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Power poles toppled in windstorm were overloaded, probe shows

January 12, 2012 |  6:09 pm

Wind edison

A preliminary investigation has revealed that nearly one third of the power poles that were knocked down in last year’s devastating windstorm were overloaded with equipment and cables, regulatory officials said.

The California Public Utilities Commission found that 60 of the 211 Southern California Edison power poles that were toppled or seriously damaged by the Santa Ana winds Nov. 30 and Dec. 1 were overloaded, and possibly in violation of a state law that regulates the ratio between the sturdiness of a pole and the amount of equipment it carries, the Pasadena Star-News is reporting.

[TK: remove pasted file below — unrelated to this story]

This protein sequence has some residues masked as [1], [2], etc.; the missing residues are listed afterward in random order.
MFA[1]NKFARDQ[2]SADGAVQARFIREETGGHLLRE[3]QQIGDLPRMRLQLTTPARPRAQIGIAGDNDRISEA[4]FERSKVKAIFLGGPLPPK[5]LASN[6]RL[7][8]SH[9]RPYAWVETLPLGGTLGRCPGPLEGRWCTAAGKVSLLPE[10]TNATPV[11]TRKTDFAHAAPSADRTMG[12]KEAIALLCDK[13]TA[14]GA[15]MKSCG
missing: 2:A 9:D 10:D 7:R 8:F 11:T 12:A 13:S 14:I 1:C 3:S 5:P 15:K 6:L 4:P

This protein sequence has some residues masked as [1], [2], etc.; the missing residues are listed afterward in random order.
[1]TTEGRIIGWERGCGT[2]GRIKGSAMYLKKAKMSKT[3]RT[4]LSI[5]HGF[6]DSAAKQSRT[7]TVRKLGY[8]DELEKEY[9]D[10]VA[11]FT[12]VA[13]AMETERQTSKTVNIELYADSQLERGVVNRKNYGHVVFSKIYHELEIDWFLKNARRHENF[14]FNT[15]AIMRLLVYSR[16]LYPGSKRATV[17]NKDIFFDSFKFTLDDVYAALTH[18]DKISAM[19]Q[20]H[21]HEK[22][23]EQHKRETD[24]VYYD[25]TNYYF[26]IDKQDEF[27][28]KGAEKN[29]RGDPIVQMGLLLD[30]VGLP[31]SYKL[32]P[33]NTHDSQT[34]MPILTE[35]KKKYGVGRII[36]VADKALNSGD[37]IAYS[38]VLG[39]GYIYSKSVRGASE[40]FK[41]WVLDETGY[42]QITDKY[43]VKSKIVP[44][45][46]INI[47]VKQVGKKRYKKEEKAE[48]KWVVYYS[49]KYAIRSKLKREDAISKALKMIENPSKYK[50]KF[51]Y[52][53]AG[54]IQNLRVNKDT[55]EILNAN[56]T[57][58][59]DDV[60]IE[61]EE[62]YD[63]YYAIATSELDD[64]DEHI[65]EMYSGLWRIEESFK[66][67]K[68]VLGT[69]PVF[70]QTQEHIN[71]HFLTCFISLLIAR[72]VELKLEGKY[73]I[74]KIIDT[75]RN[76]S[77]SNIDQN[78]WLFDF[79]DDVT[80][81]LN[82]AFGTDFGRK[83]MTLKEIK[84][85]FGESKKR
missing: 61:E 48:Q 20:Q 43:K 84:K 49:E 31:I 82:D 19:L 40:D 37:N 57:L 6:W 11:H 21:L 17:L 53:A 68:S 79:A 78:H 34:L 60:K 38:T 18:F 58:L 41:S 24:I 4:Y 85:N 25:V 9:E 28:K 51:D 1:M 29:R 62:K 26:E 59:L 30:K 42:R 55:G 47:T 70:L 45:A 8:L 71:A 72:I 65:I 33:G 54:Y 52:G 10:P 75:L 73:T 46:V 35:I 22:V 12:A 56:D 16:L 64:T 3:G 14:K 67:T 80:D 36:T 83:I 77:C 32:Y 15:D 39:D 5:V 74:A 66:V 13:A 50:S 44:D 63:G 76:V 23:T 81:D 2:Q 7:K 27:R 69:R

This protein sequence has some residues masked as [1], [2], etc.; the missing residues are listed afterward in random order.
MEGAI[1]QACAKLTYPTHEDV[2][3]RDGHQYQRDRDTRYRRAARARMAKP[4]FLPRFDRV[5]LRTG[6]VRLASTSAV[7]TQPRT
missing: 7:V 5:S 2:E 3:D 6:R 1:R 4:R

"Our preliminary investigation suggests to us that at least one-third of these damaged poles were indeed overloaded," Denise Tyrell, a Southern California representative of the utility commission, said Thursday.

PHOTOS: Windstorm caused major damage

She said that so-called pole overloading appears to be an issue throughout Southern California, and perhaps the northern part of the state as well, the Star-News said.

“And we need to address that immediately," she added.

Southern California Edison President Ron Litzinger said the utility is cooperating with the commission, and is conducting its own investigation as well.

More than 440,000 Southern California Edison customers were affected by the fierce winds, which caused an estimated $40 million in damage.

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-- Steve Marble

Photo: Poles knocked down in Temple City by the windstorm are shown. Credit: Irfan Khan

 

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